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Local money manager settles proxy fight, wins board seat

September 23, 2014

Carmel money manager Jonathan Evans has won a partial victory in his quest to overhaul the management and board of Rand Logistics Inc., an underperforming Great Lakes shipper.

On Monday afternoon, a day before Evans’ proxy contest was to come to a head with a shareholder vote at the company’s annual meeting in Manhattan, Rand agreed to bring him onto the board and to demote Laurence Levy from executive chairman to executive vice chairman.

Meanwhile, board member Michael Lundin will become chairman and President Ed Levy (no relation to Laurence) will become CEO—both moves that Evans, the 45-year-old chief investment officer at Carmel’s JWEST LLC, had championed.

JWEST, which owns an 8-percent stake in Rand worth $9.2 million, has for months tried to lay the groundwork to jettison Laurence Levy, a Manhattan financier who has amassed millions of dollars in compensation even as Rand Logistics faltered.

Since going public in 2004 at $6 a share, about where it now trades, Rand has had a litany of stumbles, from mechanical problems that sidelined ships to repeatedly missed earnings expectations.

Evans and O’Connor, 53—the managing member of JWEST and a founder of the Carmel CPA firm Dauby O’Connor & Zaleski—both had been campaigning for weeks to win election to the six-member board. Under the settlement, O’Connor is stepping aside and won’t be joining the panel.

Evans declined to discuss why JWEST agreed to accept one board seat rather than two.

“We at JWEST LLC are appreciative that Rand’s board has listened to its stockholders and decided to implement changes to strengthen its corporate governance and enhance long-term stockholder value,” Evans said in a press release issued by Rand.

JWEST’s campaign received a huge boost earlier this month when the influential shareholder-advisory service ISS backed the Carmel firm’s calls for reforms.

“In light of the dissidents’ compelling case for change and the strong alignment of the dissident nominees’ skills and experiences with the challenges this board currently faces, support for dissident nominee Evans is warranted,” ISS said in its report.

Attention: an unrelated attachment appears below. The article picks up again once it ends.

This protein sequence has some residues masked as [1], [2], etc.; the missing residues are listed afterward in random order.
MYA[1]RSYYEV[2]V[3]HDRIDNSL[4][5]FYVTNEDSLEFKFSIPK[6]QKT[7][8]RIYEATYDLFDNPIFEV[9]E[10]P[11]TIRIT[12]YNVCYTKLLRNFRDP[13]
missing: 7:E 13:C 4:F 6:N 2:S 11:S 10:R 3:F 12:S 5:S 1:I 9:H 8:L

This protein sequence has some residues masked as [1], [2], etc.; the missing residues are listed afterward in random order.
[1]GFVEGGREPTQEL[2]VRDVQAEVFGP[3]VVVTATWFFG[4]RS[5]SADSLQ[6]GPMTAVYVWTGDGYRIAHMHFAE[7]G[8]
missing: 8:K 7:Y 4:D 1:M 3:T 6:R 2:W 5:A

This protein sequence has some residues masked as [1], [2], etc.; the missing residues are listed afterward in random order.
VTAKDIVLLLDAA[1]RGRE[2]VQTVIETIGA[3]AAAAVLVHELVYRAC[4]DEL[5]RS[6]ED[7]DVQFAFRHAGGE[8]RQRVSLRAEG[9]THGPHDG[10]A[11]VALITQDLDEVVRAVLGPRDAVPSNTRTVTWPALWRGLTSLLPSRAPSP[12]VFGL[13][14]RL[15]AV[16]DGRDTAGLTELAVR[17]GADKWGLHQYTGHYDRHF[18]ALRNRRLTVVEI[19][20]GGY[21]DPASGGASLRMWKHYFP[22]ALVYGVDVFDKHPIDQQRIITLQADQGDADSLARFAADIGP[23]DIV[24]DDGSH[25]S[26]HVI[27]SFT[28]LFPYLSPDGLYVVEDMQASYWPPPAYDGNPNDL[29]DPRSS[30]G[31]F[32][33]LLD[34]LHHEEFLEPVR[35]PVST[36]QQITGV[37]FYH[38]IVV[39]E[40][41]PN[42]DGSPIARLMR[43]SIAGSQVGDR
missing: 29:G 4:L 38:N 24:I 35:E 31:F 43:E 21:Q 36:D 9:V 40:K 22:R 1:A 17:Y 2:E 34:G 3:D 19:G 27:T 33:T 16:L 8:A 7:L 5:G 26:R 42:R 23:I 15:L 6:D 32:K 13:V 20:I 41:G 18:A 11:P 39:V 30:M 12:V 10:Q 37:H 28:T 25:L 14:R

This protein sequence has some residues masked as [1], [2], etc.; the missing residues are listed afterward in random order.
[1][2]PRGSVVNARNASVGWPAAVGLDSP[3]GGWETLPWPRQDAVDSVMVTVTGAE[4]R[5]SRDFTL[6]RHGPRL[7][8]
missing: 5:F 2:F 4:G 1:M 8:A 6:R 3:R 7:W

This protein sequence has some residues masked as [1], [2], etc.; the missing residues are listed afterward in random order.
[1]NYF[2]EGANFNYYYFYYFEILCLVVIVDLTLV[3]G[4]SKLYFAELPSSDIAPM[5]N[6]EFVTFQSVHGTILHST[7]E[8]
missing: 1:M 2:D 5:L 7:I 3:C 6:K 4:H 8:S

While recommending shareholders vote for Evans, ISS said they should withhold their votes for O’Connor.

“While dissident nominee O'Connor appears to have a useful background for a board, and might be a good director candidate generally, his public accounting experience and focus on real estate appears to be less directly relevant to the company's challenges than the experience” of Evans or current board member John Binion, who JWEST sought to unseat.

Under the settlement, Binion will remain on the board, but Rand agreed to add another independent director within three months.

The settlement also requires Rand to eliminate a conflict of interest that Evans had criticized during the proxy contest—Rand’s leasing of the office space used by Laurence Levy from Levy’s own private equity firm. Rand’s press release said that arrangement will not be renewed when it expires in February 2016.

The press release quoted Laurence Levy as saying “JWEST is a significant stockholder, and we value its opinions and perspective.”

Before the settlement, JWEST and Levy had been far less cordial.

After Levy, who operates from the 50th floor of a Fifth Avenue skyscraper, filed a presentation with the Securities and Exchange Commission casting Rand’s performance in a positive light, Evans fired back with his own sharply worded missive.
 
“You once again have done a fine job of spinning a struggling company in a way that appears very positive,” Evans wrote to the Levy-led board. “However, your smoke and mirrors approach is fooling nobody, as evidenced by Rand Logistics’ stock price.”

 

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